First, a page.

1. Find the right spot. If you’re fixing solar panels onto a pitched shed roof, check the direction (ideally south, getting plenty of sun) and angle (ideally 35 degrees from horizontal). If you’re fixing solar panels onto A-frames on a flat roof, make absolutely sure that the roof can take the weight. If you’re putting an A-frame on the ground, be prepared to give up your garden’s sunniest spot to solar panels!
2. Decide the type and number of panels. ‘How many solar panels do I need?’ is such a big question that we’ve devoted an entire article to answering it. You can get an estimate of your annual usage by using a free online calculator, and then use that to work out how many panels you need for the home, shed or other location you want to power.
If you’re just dipping a toe into solar via the DIY route, start with one off-grid panel in a DIY solar kit that includes all the necessary cables, accessories and instructions, such as Renogy’s 200W 12V General Off-Grid Solar Kit (currently just £230). This may be all you need to power a garden office or caravan, and you can add additional panels when needed.
3. Check what permits you need. You will need planning permission for an array of six or more solar panels mounted on an A-frame on a flat roof or in the garden. If you want to hook your panels up to the grid, you must check that your energy supplier supports DIY installations. You won’t qualify for the SEG unless you have an MCS certificate and an Energy Performance Certificate (EPC) rated D or above.
4. Install racking or mounts. For roof mount systems, start by marking out where your system will be installed, and then drill and caulk holes for the bolts. Lock the system’s rails onto the bolts. For ground mounted systems, you’ll either mount a single pole in the ground and then attach the panels to the pole, or fix a frame to the ground. For single off-grid DIY solar panels, you can attach them to a roof rack (for example on a campervan) or even use special adhesive.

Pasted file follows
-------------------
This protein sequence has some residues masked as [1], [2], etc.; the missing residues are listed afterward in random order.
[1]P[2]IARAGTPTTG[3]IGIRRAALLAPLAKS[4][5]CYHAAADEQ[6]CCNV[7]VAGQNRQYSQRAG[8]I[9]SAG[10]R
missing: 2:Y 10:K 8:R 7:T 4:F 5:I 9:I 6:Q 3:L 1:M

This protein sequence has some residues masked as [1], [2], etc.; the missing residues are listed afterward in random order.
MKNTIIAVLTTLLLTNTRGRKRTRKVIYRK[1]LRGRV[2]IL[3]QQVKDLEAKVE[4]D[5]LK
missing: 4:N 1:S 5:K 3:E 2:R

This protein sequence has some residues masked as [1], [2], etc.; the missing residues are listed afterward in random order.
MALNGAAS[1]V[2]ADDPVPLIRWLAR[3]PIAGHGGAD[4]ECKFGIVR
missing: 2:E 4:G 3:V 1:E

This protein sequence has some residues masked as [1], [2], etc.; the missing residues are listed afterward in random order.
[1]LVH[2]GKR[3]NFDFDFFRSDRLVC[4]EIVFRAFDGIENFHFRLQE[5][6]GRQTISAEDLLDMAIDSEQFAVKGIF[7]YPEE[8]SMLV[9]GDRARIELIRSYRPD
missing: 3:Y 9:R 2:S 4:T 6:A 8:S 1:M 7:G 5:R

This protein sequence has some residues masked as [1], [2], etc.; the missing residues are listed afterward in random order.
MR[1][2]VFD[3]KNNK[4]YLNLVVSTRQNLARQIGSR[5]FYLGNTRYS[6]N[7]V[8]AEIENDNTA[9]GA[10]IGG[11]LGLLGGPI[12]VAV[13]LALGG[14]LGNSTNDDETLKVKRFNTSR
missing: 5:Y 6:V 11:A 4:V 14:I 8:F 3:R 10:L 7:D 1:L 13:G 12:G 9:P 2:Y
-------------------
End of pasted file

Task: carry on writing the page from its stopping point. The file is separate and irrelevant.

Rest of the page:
5. Install the electrics. These steps will vary according to the type of panels you’re installing, so follow the instructions carefully, and call an electrician if you have any concerns. In most cases, this stage will involve installing an inverter, a circuit breaker and an isolator switch. On-grid panels will also require a grounding wire, a piece of copper wire that serves as a safety precaution against lightning strikes and other faults.
6. Attach the panels. Fix your solar panels to the mounting frame, connect them to the inverter, and start collecting all that lovely sunshine.
What are the best DIY solar kits?
Several companies specialise in selling DIY solar panel kits to the public. Plug-in Solar is particularly easy to follow, and offers a wide range of kits and step-by-step DIY guides, plus accessories such as solar panel mounting kits. Renology, Select Solar and Sunstore Solar are also well worth a browse.
Here are a few examples of the DIY solar panel kits you’ll find on these sites. All these prices include VAT:
1. On-grid DIY solar panel kit: Plug-In Solar 340W DIY Solar Power Kit (from £750)
The kit contains one MCS-certified monocrystalline solar panel (1,690 x 1,005 x 35mm), plus an Enphase micro-inverter system, system isolator, roof mount kit, all cabling and connectors, plus instruction manual and warranties via email. You will need to supply earthing equipment, and be connected to the national grid.
2. Off-grid DIY solar panel kit: Renology 800W Monocrystalline Solar Premium Kit (£1,259)
Renology’s off-grid kits start at just £110 (normally £170) for a single 100W panel without a battery, but we couldn’t resist recommending this premium panel. It can provide all the electricity you need for an off-grid garden office or mobile home, and includes a battery for storing electricity to use 24/7. You also get a charge controller, Bluetooth remote monitor and all cables, plus warranty.
3. On-grid DIY solar panel with A-frame: Plug-In Solar 340W DIY Solar Power Kit for ground or flat roof (from £768)
This kit comes with an adjustable metal A-frame (below) so you can set up your solar panel in your garden or on a flat roof, such as an extension.